Facebook's half-billion milestone is official

There are now 500 million people actively using the social-networking site, and the company is trumpeting it with the shared stories of how it's been used to connect people around the world.

One of the most hyped and least surprising tech industry milestones of the past few years is finally official: Facebook announced midmorning on Wednesday that it has reached 500 million active users around the world, an unprecedented number for a social-networking site.

Of course, everyone was aware that this was imminent. Facebook had already announced that it would be launching an application called "Facebook Stories" to commemorate the experiences and connections that people have created and shared on Facebook's network. In our CNET Conversations podcast last week , Facebook VP of product Christopher Cox talked about the forthcoming landmark. And CEO Mark Zuckerberg will be appearing on ABC World News on Wednesday night for a rare television interview.

"I could have never imagined all of the ways people would use Facebook when we were getting started six years ago," Zuckerberg said in a post on the company blog announcing the 500 millionth user (no, Facebook isn't saying who it is).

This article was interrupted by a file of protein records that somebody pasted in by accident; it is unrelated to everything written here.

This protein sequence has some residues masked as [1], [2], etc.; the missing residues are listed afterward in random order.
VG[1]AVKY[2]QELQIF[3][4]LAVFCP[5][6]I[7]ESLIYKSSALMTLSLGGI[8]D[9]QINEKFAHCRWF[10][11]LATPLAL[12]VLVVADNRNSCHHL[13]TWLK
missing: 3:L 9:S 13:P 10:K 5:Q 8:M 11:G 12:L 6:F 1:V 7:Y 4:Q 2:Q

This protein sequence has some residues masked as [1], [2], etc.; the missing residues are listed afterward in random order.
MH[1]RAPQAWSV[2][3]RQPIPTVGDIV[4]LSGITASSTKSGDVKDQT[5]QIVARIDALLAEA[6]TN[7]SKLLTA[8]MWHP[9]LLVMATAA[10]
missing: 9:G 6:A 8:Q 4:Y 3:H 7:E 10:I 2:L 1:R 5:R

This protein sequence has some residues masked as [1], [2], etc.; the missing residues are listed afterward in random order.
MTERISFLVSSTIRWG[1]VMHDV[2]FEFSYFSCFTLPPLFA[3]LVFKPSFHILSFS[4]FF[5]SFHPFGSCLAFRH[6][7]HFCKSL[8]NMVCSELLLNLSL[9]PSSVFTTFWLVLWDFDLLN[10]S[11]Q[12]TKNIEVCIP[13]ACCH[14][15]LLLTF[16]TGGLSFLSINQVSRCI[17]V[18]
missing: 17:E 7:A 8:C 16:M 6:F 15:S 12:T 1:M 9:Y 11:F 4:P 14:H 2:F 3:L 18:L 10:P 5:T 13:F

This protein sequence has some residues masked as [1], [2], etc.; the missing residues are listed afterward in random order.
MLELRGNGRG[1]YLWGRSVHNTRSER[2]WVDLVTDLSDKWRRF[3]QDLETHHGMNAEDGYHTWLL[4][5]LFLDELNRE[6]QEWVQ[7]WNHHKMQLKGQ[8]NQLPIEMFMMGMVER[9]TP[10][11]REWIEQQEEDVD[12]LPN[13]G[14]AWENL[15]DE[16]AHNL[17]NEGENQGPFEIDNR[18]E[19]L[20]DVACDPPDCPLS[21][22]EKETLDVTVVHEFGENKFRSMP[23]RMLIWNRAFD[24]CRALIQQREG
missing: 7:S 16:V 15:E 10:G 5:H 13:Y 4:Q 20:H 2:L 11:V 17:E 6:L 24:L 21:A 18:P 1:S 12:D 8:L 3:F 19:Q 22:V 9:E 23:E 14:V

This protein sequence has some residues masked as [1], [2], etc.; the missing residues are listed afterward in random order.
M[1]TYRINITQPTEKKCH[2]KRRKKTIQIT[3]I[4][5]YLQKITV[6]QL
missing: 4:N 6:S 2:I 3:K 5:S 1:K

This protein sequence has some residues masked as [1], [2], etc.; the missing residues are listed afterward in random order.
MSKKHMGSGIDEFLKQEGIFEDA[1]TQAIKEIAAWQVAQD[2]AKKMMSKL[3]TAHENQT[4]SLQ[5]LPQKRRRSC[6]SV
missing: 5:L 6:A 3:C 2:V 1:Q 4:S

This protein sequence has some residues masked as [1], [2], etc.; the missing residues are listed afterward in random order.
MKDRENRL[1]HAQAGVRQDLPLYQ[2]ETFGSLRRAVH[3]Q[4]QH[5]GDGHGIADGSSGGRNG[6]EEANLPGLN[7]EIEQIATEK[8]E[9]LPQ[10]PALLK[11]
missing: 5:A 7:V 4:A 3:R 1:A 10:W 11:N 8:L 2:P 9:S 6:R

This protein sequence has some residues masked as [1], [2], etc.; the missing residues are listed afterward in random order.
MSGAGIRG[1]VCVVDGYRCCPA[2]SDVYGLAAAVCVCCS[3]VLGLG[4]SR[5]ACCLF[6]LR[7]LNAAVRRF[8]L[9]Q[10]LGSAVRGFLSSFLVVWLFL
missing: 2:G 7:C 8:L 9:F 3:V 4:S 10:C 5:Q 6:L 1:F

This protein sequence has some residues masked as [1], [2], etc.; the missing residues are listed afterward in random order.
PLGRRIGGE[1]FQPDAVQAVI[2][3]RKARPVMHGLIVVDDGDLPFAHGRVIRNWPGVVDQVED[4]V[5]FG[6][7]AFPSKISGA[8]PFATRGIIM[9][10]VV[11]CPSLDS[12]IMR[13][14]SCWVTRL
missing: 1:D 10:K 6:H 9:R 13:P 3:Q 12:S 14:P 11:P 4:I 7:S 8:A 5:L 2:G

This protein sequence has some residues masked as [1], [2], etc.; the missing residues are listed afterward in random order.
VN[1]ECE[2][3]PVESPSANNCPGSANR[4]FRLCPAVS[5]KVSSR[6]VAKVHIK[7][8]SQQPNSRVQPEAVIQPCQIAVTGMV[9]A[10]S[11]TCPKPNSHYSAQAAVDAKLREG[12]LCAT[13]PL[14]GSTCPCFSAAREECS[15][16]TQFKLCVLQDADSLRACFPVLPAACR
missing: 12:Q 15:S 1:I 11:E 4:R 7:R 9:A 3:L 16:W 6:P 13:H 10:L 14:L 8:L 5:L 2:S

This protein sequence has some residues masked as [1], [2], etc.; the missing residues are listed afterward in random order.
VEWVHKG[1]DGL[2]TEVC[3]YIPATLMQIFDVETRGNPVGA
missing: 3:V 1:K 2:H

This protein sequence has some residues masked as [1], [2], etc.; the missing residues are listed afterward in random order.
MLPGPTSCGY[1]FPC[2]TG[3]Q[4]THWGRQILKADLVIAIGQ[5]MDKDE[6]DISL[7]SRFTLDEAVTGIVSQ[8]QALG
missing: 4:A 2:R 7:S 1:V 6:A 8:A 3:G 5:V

Facebook continues to grow extremely fast, particularly in regions of the globe where it hadn't previously been an influential Web presence. It was less than a year and a half ago that Facebook hit the 200 million active-user mark, launching a campaign in the process to spread awareness of how it could be used for charitable causes .

But it's also a time of some disquiet for the company.

A recent privacy scandal appears to have blown over with users , but regulators and officials in several countries, including Canada and Germany, aren't buying it. Zuckerberg himself is about to be depicted onscreen as a backstabbing megalomaniac in "The Social Network," the upcoming David Fincher-directed film that has already wowed movie lovers with a beautifully constructed, creepy trailer . And a new lawsuit that appears outlandish on the surface may prove a little bit more complicated than Facebook expected , as documents prove that Zuckerberg did once do freelance software development work for a New York man who now claims that he is entitled to a massive chunk of Facebook.

As the brash tagline for "The Social Network" asserts, "You don't get to 500 million friends without making a few enemies."

 

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